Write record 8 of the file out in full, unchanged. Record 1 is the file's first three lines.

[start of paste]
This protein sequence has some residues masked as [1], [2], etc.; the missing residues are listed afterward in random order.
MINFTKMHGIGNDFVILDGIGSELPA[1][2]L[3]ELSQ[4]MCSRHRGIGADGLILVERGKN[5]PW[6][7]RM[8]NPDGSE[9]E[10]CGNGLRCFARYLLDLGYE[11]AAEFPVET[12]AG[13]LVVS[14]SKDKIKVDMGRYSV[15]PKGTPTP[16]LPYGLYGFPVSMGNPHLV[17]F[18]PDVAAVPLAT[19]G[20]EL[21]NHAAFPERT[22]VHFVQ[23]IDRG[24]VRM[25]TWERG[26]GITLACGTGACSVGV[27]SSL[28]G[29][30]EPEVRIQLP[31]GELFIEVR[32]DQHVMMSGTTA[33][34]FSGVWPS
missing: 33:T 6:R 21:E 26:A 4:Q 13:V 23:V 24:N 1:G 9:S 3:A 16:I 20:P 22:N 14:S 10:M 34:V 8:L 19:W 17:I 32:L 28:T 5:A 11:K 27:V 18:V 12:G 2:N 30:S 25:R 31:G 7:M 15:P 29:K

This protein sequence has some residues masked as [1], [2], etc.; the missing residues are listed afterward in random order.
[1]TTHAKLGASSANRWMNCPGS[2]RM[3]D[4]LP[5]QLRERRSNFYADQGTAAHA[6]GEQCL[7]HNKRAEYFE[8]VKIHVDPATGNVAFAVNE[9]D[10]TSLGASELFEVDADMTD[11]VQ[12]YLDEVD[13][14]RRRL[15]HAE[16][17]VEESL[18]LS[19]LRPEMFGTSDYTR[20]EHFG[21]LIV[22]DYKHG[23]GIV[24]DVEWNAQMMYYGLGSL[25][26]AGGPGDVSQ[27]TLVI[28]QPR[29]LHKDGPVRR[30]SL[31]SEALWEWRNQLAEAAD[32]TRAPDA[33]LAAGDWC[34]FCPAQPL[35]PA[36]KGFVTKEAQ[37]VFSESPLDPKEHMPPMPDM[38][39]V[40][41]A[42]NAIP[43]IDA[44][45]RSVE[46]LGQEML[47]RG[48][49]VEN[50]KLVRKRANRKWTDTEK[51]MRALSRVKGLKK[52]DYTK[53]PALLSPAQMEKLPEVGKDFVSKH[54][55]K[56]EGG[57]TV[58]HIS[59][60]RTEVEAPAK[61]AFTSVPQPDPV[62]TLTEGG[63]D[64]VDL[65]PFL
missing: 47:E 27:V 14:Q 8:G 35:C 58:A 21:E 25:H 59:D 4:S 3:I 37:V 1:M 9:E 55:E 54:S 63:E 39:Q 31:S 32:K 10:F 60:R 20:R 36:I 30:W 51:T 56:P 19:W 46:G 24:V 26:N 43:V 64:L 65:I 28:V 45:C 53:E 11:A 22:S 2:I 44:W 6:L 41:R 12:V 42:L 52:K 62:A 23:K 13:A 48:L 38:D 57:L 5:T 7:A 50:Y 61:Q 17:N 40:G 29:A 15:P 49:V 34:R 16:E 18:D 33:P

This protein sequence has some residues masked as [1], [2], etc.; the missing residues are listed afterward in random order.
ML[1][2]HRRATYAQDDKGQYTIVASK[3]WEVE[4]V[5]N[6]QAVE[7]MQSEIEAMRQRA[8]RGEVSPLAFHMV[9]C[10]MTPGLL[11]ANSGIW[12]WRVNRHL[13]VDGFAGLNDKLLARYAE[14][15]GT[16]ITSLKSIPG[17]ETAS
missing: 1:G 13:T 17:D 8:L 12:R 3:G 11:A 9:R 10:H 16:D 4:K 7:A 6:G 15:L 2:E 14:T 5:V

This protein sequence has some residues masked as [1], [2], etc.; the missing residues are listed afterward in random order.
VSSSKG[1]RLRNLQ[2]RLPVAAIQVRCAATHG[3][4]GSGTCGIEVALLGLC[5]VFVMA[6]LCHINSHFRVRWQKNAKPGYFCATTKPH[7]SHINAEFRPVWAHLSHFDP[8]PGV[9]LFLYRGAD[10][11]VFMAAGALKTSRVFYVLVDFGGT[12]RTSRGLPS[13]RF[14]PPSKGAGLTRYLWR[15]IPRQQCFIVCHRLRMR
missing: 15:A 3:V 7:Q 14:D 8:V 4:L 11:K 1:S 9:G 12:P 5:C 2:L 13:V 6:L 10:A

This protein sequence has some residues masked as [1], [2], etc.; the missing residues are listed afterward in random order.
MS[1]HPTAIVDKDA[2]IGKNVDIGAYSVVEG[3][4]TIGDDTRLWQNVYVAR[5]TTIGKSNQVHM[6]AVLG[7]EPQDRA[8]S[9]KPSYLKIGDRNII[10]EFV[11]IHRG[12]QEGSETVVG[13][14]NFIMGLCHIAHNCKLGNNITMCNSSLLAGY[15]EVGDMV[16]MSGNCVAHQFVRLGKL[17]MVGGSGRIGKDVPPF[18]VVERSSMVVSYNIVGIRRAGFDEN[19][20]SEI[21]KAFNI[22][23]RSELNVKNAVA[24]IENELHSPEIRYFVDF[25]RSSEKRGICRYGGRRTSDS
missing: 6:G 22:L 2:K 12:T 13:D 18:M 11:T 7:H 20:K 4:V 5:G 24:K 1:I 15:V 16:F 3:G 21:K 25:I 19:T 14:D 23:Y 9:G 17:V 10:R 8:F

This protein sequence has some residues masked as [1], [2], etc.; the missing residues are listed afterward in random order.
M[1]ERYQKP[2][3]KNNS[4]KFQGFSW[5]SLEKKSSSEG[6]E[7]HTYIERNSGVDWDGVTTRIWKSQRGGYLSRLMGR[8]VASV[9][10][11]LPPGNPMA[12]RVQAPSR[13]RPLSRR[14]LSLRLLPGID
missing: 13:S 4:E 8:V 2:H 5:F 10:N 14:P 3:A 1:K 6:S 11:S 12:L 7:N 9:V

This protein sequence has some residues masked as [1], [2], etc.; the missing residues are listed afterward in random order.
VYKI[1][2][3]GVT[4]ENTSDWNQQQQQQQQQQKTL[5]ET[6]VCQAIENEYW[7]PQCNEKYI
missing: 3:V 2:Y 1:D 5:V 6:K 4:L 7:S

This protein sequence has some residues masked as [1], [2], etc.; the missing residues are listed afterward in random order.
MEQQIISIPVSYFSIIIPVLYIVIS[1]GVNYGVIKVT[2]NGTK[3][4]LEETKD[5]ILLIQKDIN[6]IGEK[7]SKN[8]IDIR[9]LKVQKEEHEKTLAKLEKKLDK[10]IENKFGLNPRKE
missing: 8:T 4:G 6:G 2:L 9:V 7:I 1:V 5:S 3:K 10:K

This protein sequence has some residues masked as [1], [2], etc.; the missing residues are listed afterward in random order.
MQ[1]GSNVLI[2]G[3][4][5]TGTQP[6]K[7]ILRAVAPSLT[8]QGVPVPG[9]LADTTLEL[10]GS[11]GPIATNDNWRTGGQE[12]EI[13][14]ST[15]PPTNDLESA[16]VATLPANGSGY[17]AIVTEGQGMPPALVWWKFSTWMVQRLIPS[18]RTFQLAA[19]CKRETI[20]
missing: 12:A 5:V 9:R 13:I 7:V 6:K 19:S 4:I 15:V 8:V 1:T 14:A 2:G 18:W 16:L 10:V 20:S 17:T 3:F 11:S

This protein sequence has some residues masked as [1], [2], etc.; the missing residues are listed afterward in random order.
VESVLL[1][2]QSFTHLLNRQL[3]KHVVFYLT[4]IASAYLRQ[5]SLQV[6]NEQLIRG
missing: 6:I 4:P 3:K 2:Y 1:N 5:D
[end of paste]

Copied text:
This protein sequence has some residues masked as [1], [2], etc.; the missing residues are listed afterward in random order.
MEQQIISIPVSYFSIIIPVLYIVIS[1]GVNYGVIKVT[2]NGTK[3][4]LEETKD[5]ILLIQKDIN[6]IGEK[7]SKN[8]IDIR[9]LKVQKEEHEKTLAKLEKKLDK[10]IENKFGLNPRKE
missing: 8:T 4:G 6:G 2:L 9:V 7:I 1:V 5:S 3:K 10:K